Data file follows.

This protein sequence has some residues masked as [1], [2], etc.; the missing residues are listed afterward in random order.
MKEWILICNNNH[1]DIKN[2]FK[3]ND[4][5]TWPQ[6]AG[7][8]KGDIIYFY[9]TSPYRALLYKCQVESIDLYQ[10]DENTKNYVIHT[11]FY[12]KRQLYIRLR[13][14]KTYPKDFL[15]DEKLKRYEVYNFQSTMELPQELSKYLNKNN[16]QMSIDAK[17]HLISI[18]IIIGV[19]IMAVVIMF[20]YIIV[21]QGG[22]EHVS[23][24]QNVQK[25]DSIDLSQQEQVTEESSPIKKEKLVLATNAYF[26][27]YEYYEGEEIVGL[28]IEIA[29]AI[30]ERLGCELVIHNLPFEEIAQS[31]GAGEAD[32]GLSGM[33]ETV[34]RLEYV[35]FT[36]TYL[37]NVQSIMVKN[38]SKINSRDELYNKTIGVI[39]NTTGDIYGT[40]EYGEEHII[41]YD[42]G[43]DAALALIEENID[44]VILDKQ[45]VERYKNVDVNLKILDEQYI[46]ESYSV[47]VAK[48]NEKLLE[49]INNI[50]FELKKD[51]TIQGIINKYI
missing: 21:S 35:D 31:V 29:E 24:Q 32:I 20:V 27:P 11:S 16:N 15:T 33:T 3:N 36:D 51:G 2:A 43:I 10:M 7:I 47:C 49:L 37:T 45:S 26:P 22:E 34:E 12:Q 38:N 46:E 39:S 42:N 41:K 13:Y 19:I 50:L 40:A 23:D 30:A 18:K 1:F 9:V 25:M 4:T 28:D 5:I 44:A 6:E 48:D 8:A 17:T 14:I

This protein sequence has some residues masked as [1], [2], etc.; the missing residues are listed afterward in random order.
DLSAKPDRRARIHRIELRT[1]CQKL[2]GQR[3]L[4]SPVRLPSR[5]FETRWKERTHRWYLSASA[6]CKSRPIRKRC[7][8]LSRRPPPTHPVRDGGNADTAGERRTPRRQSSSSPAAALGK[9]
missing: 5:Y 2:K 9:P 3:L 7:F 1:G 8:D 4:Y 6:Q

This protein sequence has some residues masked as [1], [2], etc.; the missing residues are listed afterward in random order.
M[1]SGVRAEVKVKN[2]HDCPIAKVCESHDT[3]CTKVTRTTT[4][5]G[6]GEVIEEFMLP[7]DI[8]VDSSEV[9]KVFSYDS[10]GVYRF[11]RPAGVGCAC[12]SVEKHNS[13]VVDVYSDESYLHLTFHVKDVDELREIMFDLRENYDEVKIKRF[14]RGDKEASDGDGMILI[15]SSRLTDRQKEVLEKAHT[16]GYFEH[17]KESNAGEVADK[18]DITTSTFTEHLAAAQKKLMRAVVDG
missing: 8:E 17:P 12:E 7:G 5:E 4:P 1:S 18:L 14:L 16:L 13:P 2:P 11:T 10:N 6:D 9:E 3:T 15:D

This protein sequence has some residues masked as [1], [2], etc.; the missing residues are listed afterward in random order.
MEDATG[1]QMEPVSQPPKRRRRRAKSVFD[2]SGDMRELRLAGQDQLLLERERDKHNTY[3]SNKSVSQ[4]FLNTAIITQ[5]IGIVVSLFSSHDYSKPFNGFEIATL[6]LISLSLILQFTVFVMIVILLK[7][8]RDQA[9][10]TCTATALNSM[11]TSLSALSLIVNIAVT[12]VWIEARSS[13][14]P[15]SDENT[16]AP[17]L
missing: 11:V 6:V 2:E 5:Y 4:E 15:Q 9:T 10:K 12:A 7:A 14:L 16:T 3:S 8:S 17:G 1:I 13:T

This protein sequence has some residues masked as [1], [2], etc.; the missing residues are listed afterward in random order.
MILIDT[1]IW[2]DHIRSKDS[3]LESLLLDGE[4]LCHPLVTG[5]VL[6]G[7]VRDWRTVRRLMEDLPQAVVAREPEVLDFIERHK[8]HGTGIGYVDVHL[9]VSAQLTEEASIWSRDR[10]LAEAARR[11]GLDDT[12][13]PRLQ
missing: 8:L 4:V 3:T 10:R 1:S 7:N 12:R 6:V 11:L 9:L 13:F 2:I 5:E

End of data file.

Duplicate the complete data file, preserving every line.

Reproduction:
This protein sequence has some residues masked as [1], [2], etc.; the missing residues are listed afterward in random order.
MKEWILICNNNH[1]DIKN[2]FK[3]ND[4][5]TWPQ[6]AG[7][8]KGDIIYFY[9]TSPYRALLYKCQVESIDLYQ[10]DENTKNYVIHT[11]FY[12]KRQLYIRLR[13][14]KTYPKDFL[15]DEKLKRYEVYNFQSTMELPQELSKYLNKNN[16]QMSIDAK[17]HLISI[18]IIIGV[19]IMAVVIMF[20]YIIV[21]QGG[22]EHVS[23][24]QNVQK[25]DSIDLSQQEQVTEESSPIKKEKLVLATNAYF[26][27]YEYYEGEEIVGL[28]IEIA[29]AI[30]ERLGCELVIHNLPFEEIAQS[31]GAGEAD[32]GLSGM[33]ETV[34]RLEYV[35]FT[36]TYL[37]NVQSIMVKN[38]SKINSRDELYNKTIGVI[39]NTTGDIYGT[40]EYGEEHII[41]YD[42]G[43]DAALALIEENID[44]VILDKQ[45]VERYKNVDVNLKILDEQYI[46]ESYSV[47]VAK[48]NEKLLE[49]INNI[50]FELKKD[51]TIQGIINKYI
missing: 21:S 35:D 31:V 29:E 24:Q 32:I 20:V 27:P 11:S 16:N 15:T 33:T 3:N 36:D 51:G 2:A 43:I 10:M 7:I 47:C 49:L 37:T 45:S 26:P 22:E 34:E 12:Q 38:N 46:E 39:S 42:N 41:K 13:Y 19:I 50:L 40:A 23:D 30:A 18:K 1:F 9:V 25:M 4:T 28:D 5:I 44:A 6:E 48:D 8:A 17:T 14:I

This protein sequence has some residues masked as [1], [2], etc.; the missing residues are listed afterward in random order.
DLSAKPDRRARIHRIELRT[1]CQKL[2]GQR[3]L[4]SPVRLPSR[5]FETRWKERTHRWYLSASA[6]CKSRPIRKRC[7][8]LSRRPPPTHPVRDGGNADTAGERRTPRRQSSSSPAAALGK[9]
missing: 5:Y 2:K 9:P 3:L 7:F 1:G 8:D 4:Y 6:Q

This protein sequence has some residues masked as [1], [2], etc.; the missing residues are listed afterward in random order.
M[1]SGVRAEVKVKN[2]HDCPIAKVCESHDT[3]CTKVTRTTT[4][5]G[6]GEVIEEFMLP[7]DI[8]VDSSEV[9]KVFSYDS[10]GVYRF[11]RPAGVGCAC[12]SVEKHNS[13]VVDVYSDESYLHLTFHVKDVDELREIMFDLRENYDEVKIKRF[14]RGDKEASDGDGMILI[15]SSRLTDRQKEVLEKAHT[16]GYFEH[17]KESNAGEVADK[18]DITTSTFTEHLAAAQKKLMRAVVDG
missing: 8:E 17:P 12:E 7:G 5:E 4:P 1:S 18:L 14:L 16:L 13:P 2:P 11:T 10:N 6:D 9:E 3:T 15:D

This protein sequence has some residues masked as [1], [2], etc.; the missing residues are listed afterward in random order.
MEDATG[1]QMEPVSQPPKRRRRRAKSVFD[2]SGDMRELRLAGQDQLLLERERDKHNTY[3]SNKSVSQ[4]FLNTAIITQ[5]IGIVVSLFSSHDYSKPFNGFEIATL[6]LISLSLILQFTVFVMIVILLK[7][8]RDQA[9][10]TCTATALNSM[11]TSLSALSLIVNIAVT[12]VWIEARSS[13][14]P[15]SDENT[16]AP[17]L
missing: 11:V 6:V 2:E 5:Y 4:E 15:Q 9:T 10:K 12:A 7:A 14:L 16:T 3:S 8:S 17:G 1:I 13:T

This protein sequence has some residues masked as [1], [2], etc.; the missing residues are listed afterward in random order.
MILIDT[1]IW[2]DHIRSKDS[3]LESLLLDGE[4]LCHPLVTG[5]VL[6]G[7]VRDWRTVRRLMEDLPQAVVAREPEVLDFIERHK[8]HGTGIGYVDVHL[9]VSAQLTEEASIWSRDR[10]LAEAARR[11]GLDDT[12][13]PRLQ
missing: 8:L 4:V 3:T 10:R 1:S 7:N 12:R 6:V 11:L 9:L 13:F 2:I 5:E